Junk Food Kills Stomach Bacteria That Make You Thin – A Study

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IN PHOTO: The bacon wrapped and deep fried What the Frac Burger at Mama's Restaurant in Parachute, Colorado, December 10, 2014. The economy of Parachute, with a current population of approximately 1000 people, was devastated when thousands of workers lost their jobs on "Black Sunday" in 1982, after Exxon terminated the Colony Shale Oil Project. The current rise of hydraulic fracking in natural gas retrieval has given a cautious hope to the town's inhabitants, who know that market demand brings both boom and bust. Picture taken December 10, 2014. REUTERS/Jim Urquhart

Morgan Spurlock in his famous documentary “Super Size Me” ate only Mcdonalds for a month. By the end of his stunt, his cholesterol levels were zooming off the roof, liver had turned to a blob and his weight had increased over three times. His doctors begged him to release himself off the experiment as they feared for his life. But recent studies show that Spurlock could have not only consumed the calories but also killed every chance of redemption in the future. An independent study found that continuous eating of fast food would kill those beneficial microbes in your gut which protects against weight gain, diabetes, cancer, inflammatory bowel condition, autism and many others.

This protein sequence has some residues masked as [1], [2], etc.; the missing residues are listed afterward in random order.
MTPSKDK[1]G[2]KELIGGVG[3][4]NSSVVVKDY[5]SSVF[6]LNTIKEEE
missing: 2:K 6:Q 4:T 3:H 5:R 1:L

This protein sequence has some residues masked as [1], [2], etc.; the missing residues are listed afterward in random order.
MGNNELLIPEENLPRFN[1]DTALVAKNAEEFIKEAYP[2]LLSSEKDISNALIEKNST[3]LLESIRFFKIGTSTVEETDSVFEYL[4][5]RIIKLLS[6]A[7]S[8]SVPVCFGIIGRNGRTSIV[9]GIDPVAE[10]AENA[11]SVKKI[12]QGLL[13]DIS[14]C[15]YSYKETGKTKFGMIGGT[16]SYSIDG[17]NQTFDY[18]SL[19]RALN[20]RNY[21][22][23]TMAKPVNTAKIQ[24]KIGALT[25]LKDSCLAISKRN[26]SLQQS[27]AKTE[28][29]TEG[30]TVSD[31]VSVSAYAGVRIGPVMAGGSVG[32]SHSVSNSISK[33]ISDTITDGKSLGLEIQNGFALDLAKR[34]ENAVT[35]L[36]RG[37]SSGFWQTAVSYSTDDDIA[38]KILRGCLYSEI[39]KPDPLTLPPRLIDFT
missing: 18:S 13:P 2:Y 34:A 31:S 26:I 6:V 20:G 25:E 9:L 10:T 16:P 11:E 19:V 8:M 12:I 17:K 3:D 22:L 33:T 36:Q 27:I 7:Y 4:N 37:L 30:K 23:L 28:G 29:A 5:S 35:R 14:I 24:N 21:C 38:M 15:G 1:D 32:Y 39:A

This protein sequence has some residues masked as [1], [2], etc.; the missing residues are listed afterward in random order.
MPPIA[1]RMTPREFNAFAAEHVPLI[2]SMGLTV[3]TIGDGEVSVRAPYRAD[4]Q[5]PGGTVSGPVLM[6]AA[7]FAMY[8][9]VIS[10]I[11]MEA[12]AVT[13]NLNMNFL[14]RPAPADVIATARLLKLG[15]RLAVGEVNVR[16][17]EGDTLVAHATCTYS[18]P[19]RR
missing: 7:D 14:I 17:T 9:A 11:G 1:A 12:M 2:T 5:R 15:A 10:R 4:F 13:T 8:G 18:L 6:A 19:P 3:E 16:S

Tim Spector, a genetic epidemiology professor at Kings College, London enlisted the support of his son Tom to understand the after effects of a 10 day fast food only diet. They chose the most visible culprit, McDonalds. So Tom had a Big Mac or Chicken nugget meal which would be washed down with fries and coke. He did not have any fruits and vegetables to prevent cheating the test but had beer and crisps in the evening. But by the sixth day of the experiment, Tom was severely constipated and had a jaundiced look on his face. This mini “Super Size Me” meal had affected his sugar levels and also his spirits.

In his column in The Telegraph, Tom revealed that “the diet had killed 1400 bacterial species in just 10 days.” Tom, who gained 2 kilo grams during the experiment had over 3500 bacterial types in his gut which was dominated by a type called “firmicutes.” The microbial community in the gut called the "Microbiome" was severely affected by junk food.  

The elder Spector has published his findings in his book, The Diet Myth. He was quoted by The Australian, “It is clear that the more diverse your diet, the more diverse your microbes and the better your health at any age.” These findings are not scientifically very accurate but present a understanding of weight gain.

As for Tom, he has developed his culinary skills to include more fruits and vegetables in his diet. Plums continue to be his favourite, along with Pizza.

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